One of the big unknowns of climate change predictions — and one that has led to considerable contention — lies in knowing the future of water runoff from the Himalayas. The snow- and ice-rich region supplies water for billions of people in Asia and is sometimes referred to as the Earth’s “Third Pole.”
For years, scientists struggled to understand how precipitation will change in these mountains (ClimateWire, Oct. 24, 2011). They have also had difficulty determining how much glacier melt from the mountains contributes to water supply.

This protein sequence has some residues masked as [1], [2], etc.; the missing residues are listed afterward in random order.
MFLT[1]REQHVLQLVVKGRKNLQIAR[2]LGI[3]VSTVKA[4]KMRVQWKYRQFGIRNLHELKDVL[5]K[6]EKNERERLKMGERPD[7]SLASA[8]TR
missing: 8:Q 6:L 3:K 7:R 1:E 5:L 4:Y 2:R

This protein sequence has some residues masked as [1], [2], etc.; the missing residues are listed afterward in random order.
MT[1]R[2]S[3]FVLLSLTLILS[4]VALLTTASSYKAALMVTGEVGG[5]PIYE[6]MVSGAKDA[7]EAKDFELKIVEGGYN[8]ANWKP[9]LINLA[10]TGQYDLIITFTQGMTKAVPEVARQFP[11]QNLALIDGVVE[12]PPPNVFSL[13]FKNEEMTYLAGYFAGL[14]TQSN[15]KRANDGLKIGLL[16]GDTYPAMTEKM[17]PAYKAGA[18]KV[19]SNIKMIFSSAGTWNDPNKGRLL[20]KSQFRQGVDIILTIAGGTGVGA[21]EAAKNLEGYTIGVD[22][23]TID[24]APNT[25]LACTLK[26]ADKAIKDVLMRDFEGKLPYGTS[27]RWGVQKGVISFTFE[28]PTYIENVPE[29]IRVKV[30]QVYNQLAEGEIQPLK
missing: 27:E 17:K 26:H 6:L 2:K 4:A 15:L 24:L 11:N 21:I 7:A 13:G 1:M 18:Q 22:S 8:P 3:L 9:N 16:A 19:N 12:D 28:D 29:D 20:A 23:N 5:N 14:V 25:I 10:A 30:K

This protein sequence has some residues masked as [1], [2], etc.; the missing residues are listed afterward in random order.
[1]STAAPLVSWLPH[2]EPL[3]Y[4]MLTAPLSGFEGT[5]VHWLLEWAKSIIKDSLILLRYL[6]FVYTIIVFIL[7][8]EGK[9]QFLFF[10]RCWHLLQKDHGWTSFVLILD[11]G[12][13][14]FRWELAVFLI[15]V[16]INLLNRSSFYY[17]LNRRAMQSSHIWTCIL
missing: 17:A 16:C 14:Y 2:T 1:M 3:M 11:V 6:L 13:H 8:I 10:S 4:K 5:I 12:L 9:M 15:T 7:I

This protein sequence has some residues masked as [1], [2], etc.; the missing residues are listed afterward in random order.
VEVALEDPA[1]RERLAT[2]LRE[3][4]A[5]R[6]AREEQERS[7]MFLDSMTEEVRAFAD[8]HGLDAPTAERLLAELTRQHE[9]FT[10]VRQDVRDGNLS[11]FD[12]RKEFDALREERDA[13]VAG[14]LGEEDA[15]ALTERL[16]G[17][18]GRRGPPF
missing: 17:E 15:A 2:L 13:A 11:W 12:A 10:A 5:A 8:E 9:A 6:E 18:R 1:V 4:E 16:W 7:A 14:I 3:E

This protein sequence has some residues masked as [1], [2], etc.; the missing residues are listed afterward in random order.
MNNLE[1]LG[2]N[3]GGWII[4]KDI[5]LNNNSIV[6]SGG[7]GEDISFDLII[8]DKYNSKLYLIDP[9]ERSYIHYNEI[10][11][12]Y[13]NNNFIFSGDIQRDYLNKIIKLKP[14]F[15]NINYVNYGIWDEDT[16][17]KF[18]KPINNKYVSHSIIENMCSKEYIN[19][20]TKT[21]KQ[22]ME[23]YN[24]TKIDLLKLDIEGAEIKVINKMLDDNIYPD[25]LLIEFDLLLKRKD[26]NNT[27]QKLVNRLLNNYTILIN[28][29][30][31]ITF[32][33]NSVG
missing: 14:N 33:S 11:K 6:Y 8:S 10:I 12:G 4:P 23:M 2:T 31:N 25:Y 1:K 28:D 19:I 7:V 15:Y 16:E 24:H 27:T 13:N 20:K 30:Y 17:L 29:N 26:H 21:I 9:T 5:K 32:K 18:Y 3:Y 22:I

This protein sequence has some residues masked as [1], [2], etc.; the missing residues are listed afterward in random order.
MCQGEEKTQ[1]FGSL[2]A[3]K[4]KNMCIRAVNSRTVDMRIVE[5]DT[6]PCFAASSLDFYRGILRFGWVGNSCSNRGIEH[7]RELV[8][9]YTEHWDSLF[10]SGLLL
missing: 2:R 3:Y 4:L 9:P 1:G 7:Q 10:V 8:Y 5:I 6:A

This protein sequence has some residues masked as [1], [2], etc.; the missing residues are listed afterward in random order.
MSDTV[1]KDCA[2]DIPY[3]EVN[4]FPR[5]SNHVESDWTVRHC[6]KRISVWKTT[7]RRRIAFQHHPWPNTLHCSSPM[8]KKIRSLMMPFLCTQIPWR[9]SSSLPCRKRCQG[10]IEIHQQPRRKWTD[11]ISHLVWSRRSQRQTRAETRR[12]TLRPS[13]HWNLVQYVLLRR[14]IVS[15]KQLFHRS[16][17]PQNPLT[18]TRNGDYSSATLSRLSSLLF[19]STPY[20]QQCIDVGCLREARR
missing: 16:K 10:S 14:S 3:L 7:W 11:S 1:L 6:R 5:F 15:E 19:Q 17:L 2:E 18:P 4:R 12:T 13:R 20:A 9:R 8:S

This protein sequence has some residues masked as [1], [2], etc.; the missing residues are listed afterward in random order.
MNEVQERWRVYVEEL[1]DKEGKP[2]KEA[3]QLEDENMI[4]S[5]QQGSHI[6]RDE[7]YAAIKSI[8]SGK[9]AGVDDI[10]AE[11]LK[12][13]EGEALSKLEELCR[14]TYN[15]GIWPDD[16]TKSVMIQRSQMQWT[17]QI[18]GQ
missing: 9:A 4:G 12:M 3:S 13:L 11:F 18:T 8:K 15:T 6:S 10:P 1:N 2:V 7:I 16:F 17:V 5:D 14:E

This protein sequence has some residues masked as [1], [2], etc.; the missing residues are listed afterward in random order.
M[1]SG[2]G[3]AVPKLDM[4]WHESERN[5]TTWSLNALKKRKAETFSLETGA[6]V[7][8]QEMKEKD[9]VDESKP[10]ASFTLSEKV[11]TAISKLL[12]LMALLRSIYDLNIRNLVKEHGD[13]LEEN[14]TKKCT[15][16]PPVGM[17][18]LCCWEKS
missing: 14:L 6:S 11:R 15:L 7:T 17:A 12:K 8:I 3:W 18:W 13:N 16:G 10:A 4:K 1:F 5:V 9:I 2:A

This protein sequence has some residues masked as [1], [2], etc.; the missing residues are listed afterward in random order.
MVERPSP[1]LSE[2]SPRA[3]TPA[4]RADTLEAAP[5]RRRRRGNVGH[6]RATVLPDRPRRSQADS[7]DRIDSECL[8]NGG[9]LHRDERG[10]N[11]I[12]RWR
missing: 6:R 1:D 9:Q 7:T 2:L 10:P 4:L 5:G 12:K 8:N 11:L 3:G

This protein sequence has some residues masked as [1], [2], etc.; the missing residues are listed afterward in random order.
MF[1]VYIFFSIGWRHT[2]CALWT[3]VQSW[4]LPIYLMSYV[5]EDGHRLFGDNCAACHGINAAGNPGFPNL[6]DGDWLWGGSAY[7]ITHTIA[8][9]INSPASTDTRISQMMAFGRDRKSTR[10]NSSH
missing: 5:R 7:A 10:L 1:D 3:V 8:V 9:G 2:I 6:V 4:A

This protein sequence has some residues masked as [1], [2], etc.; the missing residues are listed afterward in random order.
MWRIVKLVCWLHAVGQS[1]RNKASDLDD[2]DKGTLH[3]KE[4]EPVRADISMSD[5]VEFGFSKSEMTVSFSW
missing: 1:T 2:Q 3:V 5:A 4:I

Scientists climbing up the ice cliffs of the debris-covered tongue of the Lirung Glacier in the Himalayas. Photo courtesy of Evan Miles.
A study out yesterday in Nature Geoscience by Walter Immerzeel, a physical geographer at Utrecht University, suggests that, in at least two major Himalayan watersheds, river flows and runoff should rise until 2100.